Which Came First, Budget or Scope

Man adjusting equipment in a Quality Testing LLC laboratory setting.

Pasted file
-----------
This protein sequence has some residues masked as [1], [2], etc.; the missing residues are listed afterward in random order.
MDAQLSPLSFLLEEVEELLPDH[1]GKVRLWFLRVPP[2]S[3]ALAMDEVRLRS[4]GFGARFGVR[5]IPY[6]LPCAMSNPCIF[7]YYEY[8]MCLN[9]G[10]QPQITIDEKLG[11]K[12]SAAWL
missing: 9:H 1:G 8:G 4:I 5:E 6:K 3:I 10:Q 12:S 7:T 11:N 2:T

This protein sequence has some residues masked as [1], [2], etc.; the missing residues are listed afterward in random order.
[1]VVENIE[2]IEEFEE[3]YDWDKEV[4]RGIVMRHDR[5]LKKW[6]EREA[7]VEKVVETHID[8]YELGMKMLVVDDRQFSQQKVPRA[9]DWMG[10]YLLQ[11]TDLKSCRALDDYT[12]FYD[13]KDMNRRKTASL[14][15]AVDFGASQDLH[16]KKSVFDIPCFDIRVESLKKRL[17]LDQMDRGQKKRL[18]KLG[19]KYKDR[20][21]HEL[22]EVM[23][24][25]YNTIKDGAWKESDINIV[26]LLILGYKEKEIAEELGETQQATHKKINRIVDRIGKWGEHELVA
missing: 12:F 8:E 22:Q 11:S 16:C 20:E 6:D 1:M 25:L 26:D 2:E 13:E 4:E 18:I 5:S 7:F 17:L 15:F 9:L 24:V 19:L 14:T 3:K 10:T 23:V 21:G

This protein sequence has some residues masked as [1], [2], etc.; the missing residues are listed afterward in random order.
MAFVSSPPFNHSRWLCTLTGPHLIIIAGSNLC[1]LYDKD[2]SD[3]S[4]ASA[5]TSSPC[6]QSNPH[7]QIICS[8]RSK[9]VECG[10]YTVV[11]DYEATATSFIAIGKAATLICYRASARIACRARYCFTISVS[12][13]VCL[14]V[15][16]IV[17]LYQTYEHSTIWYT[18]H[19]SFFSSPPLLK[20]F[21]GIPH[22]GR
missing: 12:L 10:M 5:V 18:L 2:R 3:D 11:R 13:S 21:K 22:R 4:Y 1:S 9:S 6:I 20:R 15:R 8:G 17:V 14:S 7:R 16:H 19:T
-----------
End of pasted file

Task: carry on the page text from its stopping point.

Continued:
BALANCE SCOPE & BUDGET:  One challenge that a materials testing and inspection firm encounters on a regular basis is that of balancing scope and budget.  In reality, it should not be that complicated, but when you only get to load, or unload, one side of the scale, and there are numerous external forces pushing the other side up and down, achieving and maintaining balance can become a continuous struggle.  The testing firm can only control how he employs his own resources such as field labor hours, site visits, laboratory tests, coordination time, data processing and reporting time, and other items such as tools, special equipment and even project specific facilities.  But variables such as how frequently, to what extent, and sometimes even how efficiently, those resources are utilized are significantly influenced, or outright controlled directly, or indirectly, by others.  All of the resources employed by the materials testing firm have real costs associated with them, hence, the more resources committed to a job, the more expensive that job becomes to both the providing firm and the paying client.  And the reality is, changing client demands, and any resulting scope growth, are often major contributors to blown budgets.  Now, having said that, my ultimate objective here is not to deflect budget responsibility, but instead, my goal is to provide some insight into how budget problems develop and how clients and materials testing providers can, and should, work together as a team to keep the materials testing scope and budget properly aligned with each other.